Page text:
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Table of contents
CONTENTS
ANALYSIS OF THE SEXUAL IMPULSE-1
ANALYSIS OF THE SEXUAL IMPULSE-2
ANALYSIS OF THE SEXUAL IMPULSE-3
ANALYSIS OF THE SEXUAL IMPULSE-4
ANALYSIS OF THE SEXUAL IMPULSE-5
ANALYSIS OF THE SEXUAL IMPULSE-6
ANALYSIS OF THE SEXUAL IMPULSE-7
ANALYSIS OF THE SEXUAL IMPULSE-8
ANALYSIS OF THE SEXUAL IMPULSE-9
ANALYSIS OF THE SEXUAL IMPULSE-10
FOOTNOTES
LOVE AND PAIN-1.1
LOVE AND PAIN-1.2
LOVE AND PAIN-1.3
LOVE AND PAIN-1.4
LOVE AND PAIN-1.5
LOVE AND PAIN-1.6
LOVE AND PAIN-2.1
LOVE AND PAIN-2.2
LOVE AND PAIN-2.3
LOVE AND PAIN-2.4
LOVE AND PAIN-3.1
LOVE AND PAIN-3.2
LOVE AND PAIN-3.3
LOVE AND PAIN-3.4
LOVE AND PAIN-4
LOVE AND PAIN-5.1
LOVE AND PAIN-5.2
LOVE AND PAIN-6.1
LOVE AND PAIN-6.2
LOVE AND PAIN-7
THE SEXUAL IMPULSE IN WOMEN-1.1
THE SEXUAL IMPULSE IN WOMEN-1.2
THE SEXUAL IMPULSE IN WOMEN-1.3
THE SEXUAL IMPULSE IN WOMEN-1.4
THE SEXUAL IMPULSE IN WOMEN-1.5
THE SEXUAL IMPULSE IN WOMEN-1.6
THE SEXUAL IMPULSE IN WOMEN-2.1
THE SEXUAL IMPULSE IN WOMEN-2.2
THE SEXUAL IMPULSE IN WOMEN-2.3
THE SEXUAL IMPULSE IN WOMEN-3
APPENDIX A-1
APPENDIX A-2-3
APPENDIX B HISTORY-1
APPENDIX B HISTORY-2
APPENDIX B HISTORY-3-4-5-6-7
APPENDIX B HISTORY-8-9-10
APPENDIX B HISTORY-11-12
APPENDIX B HISTORY-13
APPENDIX B HISTORY-14-15
APPENDIX B HISTORY-16
APPENDIX B HISTORY-17
APPENDIX B HISTORY-18
APPENDIX B HISTORY-19
INDEX OF AUTHORS

of women lasts longer, and this opinion, though not usually 

accepted, was treated with great respect by medical authors down 

to the end of the seventeenth century. Thus A. Laurentius (Du 

Laurens), after a long discussion, decides that men have stronger 

sexual desire and greater pleasure in coitus than women. 

(_Historia Anatomica Humani Corporis_, 1599, lib. viii, quest, ii 

and vii.) 

 

About half a century ago a book entitled _Functions and Disorders 

of the Reproductive Organs_, by W. Acton, a surgeon, passed 

through many editions and was popularly regarded as a standard 

authority on the subjects with which it deals. This extraordinary 

book is almost solely concerned with men; the author evidently 

regards the function of reproduction as almost exclusively 

appertaining to men. Women, if "well brought up," are, and should 

be, he states, in England, absolutely ignorant of all matters 

concerning it. "I should say," this author again remarks, "that 

the majority of women (happily for society) are not very much 

troubled with sexual feeling of any kind." The supposition that 

women do possess sexual feelings he considers "a vile aspersion." 

 

In the article "Generation," contained in another medical work 

belonging to the middle of the nineteenth century,--Rees's 

_Cyclopedia_,--we find the following statement: "That a mucous 

fluid is sometimes found in coition from the internal organs and 

vagina is undoubted; but this only happens in lascivious women, 

or such as live luxuriously." 

 

Gall had stated decisively that the sexual desires of men are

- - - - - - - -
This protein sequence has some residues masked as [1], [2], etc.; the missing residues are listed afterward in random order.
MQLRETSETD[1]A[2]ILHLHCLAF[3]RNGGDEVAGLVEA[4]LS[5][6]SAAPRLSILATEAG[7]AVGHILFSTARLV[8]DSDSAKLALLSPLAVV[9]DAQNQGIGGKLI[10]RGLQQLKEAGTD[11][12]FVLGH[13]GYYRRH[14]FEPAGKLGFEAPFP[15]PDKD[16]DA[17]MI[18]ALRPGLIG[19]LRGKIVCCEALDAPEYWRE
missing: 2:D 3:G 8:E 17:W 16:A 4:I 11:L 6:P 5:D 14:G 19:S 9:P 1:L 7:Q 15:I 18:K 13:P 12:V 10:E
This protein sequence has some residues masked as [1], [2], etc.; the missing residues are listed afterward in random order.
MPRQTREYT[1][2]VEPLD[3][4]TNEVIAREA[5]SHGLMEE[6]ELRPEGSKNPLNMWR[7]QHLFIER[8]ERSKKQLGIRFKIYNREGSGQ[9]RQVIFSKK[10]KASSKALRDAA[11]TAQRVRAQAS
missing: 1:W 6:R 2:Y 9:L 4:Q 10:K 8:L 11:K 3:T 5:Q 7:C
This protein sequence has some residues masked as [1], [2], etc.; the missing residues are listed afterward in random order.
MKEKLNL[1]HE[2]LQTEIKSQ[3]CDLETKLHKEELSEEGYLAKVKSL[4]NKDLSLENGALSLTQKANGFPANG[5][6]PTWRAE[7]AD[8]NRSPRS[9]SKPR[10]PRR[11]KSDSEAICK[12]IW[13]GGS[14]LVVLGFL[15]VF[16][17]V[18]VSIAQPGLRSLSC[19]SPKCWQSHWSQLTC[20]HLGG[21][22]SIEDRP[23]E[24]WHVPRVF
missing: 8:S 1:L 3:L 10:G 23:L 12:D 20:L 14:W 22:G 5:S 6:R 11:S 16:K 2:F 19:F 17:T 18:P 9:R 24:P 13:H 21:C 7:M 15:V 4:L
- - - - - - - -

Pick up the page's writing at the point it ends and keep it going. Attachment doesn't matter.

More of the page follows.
stronger and more imperious than those of women. (_Fonctions du 

Cerveau_, 1825, vol. iii, pp. 241-271.) 

 

Raciborski declared that three-fourths of women merely endure the 

approaches of men. (_De la Puberte chez la Femme_, 1844, p. 486.) 

 

"When the question is carefully inquired into and without 

prejudice," said Lawson Tait, "it is found that women have their 

sexual appetites far less developed than men." (Lawson Tait, 

"Remote Effects of Removal of the Uterine Appendages," 

_Provincial Medical Journal_, May, 1891.) "The sexual instinct is 

very powerful in man and comparatively weak in women," he stated 

elsewhere (_Diseases of Women_, 1889, p. 60). 

 

Hammond stated that, leaving prostitutes out of consideration, it 

is doubtful if in one-tenth of the instances of intercourse they 

[women] experience the slightest pleasurable sensation from first 

to last (Hammond, _Sexual Impotence_, p. 300), and he considered 

(p. 281) that this condition was sometimes congenital. 

 

 

Lombroso and Ferrero consider that sexual sensibility, as well as 

all other forms of sensibility, is less pronounced in women, and 

they bring forward various facts and opinions which seem to them 

to point in the same direction. "Woman is naturally and 

organically frigid." At the same time they consider that, while 

erethism is less, sexuality is greater than in men. (Lombroso and 

Ferrero, _La Donna Delinquente, la Prostituta, e la Donna 

Normale_, 1893, pp. 54-58.) 

 

"It is an altogether false idea," Fehling declared, in his 

rectorial address at the University of Basel in 1891, "that a 

young woman has just as strong an impulse to the opposite sex as 

a young man.... The appearance of the sexual side in the love of 

a young girl is pathological." (H. Fehling, _Die Bestimmung der 

Frau_, 1892, p. 18.) In his _Lehrbuch der Frauenkrankheiten_ the 

same gynecological authority states his belief that half of all 

women are not sexually excitable. 

 

 

 

 

Krafft-Ebing was of opinion that women require less sexual 

satisfaction than men, being less sensual. (Krafft-Ebing, "Ueber 

Neurosen und Psychosen durch sexuelle Abstinenz," _Jahrbuecher fuer 


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